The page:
2014 GSA Annual Meeting in Vancouver, British Columbia (19–22 October 2014)

Paper No. 141-21
Presentation Time: 2:00 PM


WALLIS, David, Institute of Geophysics and Tectonics, University of Leeds, Leeds, LS2 9JT, United Kingdom, LLOYD, Geoffrey E., Institute of Geophysics and Tectonics, University of Leeds, LS2 9JT, United Kingdom and PHILLIPS, Richard J., Institute of Geophysics and Tectonics, University of Leeds, Leeds, LS2 9LT, United Kingdom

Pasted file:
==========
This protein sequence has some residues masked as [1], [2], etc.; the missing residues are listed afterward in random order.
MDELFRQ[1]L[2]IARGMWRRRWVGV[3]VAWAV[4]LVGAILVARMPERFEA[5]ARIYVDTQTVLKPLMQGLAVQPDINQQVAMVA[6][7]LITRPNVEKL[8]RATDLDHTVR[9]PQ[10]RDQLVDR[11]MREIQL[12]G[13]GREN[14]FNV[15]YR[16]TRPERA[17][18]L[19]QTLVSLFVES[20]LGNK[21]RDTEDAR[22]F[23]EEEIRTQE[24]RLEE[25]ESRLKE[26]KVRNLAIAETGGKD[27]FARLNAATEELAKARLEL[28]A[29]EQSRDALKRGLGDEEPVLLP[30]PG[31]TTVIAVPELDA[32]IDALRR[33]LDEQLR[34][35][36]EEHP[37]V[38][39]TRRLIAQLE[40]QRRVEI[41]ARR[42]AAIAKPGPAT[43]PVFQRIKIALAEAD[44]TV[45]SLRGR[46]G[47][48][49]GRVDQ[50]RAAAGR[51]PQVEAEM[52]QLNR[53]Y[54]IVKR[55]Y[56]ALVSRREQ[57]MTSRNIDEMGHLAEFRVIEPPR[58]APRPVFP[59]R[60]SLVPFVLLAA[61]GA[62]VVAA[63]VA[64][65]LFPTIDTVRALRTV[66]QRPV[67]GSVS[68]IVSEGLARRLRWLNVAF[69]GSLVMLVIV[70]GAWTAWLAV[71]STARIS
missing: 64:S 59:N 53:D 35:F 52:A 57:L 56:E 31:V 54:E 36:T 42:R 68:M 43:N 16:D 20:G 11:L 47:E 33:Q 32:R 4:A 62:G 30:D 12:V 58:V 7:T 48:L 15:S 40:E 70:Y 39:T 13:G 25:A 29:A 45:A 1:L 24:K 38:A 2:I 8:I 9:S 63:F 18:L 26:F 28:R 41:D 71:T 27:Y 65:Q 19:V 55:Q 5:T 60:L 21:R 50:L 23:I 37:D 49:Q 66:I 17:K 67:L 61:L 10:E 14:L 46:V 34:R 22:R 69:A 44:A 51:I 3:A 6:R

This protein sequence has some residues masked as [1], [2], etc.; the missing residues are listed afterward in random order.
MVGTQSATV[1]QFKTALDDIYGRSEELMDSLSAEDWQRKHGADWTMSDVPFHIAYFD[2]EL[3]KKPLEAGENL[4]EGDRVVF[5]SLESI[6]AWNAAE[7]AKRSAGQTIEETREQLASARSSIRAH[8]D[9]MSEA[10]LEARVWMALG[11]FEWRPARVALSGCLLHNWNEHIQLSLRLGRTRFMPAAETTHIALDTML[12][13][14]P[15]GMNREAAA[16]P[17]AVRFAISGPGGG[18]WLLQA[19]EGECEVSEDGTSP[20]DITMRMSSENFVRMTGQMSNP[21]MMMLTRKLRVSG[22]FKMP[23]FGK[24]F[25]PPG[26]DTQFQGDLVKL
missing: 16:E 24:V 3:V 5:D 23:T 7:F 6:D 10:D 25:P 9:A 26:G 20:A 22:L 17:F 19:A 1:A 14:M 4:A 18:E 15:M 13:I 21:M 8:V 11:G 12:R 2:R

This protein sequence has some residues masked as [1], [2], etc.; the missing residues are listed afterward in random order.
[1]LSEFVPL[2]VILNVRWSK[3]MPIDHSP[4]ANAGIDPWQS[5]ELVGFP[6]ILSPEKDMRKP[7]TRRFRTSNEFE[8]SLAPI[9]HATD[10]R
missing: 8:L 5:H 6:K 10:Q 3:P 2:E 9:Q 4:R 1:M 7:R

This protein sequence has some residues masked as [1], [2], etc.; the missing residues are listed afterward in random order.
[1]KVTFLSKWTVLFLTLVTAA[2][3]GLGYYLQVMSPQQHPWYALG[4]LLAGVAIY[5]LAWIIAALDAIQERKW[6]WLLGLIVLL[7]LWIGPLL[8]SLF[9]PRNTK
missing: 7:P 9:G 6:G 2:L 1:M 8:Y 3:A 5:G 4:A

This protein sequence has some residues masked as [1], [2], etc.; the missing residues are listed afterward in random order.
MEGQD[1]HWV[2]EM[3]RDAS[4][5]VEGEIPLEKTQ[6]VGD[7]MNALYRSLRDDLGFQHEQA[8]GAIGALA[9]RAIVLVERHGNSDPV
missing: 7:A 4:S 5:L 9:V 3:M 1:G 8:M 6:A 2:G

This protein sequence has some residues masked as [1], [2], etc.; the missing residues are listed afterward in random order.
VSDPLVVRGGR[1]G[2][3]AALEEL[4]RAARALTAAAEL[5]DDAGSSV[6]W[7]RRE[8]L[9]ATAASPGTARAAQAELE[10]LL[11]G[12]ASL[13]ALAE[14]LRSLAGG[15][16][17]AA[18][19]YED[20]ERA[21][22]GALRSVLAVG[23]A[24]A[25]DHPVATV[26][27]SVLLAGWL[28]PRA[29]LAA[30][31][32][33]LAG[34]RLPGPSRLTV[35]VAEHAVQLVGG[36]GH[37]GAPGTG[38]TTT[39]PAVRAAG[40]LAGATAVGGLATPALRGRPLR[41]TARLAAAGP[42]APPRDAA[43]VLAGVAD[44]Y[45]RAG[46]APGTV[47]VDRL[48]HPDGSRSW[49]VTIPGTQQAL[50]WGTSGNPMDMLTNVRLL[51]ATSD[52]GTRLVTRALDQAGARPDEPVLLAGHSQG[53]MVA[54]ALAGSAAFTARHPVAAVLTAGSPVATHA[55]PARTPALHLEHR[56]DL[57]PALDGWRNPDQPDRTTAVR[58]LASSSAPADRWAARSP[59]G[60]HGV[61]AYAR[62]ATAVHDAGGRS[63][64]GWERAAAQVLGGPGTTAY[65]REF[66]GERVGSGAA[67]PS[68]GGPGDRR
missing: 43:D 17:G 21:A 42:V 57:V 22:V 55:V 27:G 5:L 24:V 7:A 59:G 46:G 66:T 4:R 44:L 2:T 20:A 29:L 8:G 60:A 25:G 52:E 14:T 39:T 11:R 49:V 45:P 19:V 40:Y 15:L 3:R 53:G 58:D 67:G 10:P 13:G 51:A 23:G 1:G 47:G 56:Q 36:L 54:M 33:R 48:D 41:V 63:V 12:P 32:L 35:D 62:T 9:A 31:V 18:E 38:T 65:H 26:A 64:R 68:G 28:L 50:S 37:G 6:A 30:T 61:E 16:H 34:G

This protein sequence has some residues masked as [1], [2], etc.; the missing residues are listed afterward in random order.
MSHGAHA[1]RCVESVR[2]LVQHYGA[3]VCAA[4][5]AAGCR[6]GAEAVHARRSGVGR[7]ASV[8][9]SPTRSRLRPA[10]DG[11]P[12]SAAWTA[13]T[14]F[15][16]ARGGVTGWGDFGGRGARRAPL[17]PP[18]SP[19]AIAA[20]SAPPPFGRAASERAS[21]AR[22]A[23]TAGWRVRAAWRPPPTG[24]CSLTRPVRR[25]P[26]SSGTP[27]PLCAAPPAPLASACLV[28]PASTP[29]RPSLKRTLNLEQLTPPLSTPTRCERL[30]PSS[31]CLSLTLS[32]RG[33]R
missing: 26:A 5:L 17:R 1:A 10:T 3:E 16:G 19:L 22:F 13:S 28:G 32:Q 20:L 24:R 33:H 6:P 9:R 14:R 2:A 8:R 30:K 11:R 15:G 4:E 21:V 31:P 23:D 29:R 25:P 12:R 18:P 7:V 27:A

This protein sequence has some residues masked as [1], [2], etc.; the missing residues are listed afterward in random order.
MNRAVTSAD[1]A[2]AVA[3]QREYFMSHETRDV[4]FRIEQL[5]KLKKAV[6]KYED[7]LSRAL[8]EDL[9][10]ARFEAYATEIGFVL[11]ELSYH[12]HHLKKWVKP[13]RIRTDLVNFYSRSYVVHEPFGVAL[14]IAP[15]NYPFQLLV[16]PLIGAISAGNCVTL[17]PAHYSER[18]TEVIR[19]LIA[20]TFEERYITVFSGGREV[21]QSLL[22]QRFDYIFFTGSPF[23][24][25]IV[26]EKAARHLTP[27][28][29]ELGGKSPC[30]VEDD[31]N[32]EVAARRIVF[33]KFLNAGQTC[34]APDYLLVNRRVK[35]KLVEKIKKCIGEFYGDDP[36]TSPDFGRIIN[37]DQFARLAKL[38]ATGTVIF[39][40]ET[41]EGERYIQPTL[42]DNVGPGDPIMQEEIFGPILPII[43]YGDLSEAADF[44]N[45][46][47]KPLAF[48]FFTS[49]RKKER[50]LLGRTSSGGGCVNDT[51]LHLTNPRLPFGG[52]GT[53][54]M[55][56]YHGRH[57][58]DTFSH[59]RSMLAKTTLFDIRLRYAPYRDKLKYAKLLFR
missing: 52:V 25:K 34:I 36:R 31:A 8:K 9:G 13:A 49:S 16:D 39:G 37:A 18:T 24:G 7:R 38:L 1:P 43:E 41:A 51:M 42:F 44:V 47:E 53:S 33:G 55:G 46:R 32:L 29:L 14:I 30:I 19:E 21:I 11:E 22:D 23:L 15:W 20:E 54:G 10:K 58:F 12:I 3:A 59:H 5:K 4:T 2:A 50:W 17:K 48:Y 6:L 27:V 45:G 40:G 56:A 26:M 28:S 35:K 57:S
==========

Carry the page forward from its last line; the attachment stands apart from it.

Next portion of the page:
Phyllosilicate-rich fault rocks are common in the cores of large-scale fault zones and can dramatically impact fault rheology. Multi-mechanism frictional-viscous flow (FVF) has been inferred to operate in such fault rocks based on experimental evidence and microphysical modelling. A growing body of field evidence suggests also that FVF may be an important mechanism for weakening the cores of large-scale natural faults. We report microstructures indicative of FVF in exhumed phyllonites of the central portion of the 800 km long dextral Karakoram Fault Zone (KFZ), NW India. These include highly interconnected muscovite foliae, lack of quartz/feldspar crystal preferred orientations and sutured grains and overgrowths indicative of fluid-assisted diffusive mass transfer. FVF microphysical modelling, using microstructural parameters from the natural fault rock combined with reported experimentally-derived material properties, predicts low peak shear strengths of < 20 MPa within the frictional-viscous transition zone of the KFZ. Chlorite geothermometry indicates that synkinematic chlorites grew at 351 ± 34 °C (c. 10 km depth) during FVF, just above the transition to quartz crystal plasticity. The velocity strengthening nature of FVF promotes stable creep in these lithologies at low strain rates. However, velocity weakening behaviour and dynamic weakening induced by high slip-rates imposed by earthquake rupture propagation suggests that phyllosilicate-rich fault rocks do not act as barriers to seismic slip. The deformation processes and low frictional strength of the exhumed KFZ fault rocks provide analogues for processes operating at depth in other active faults of similar scale.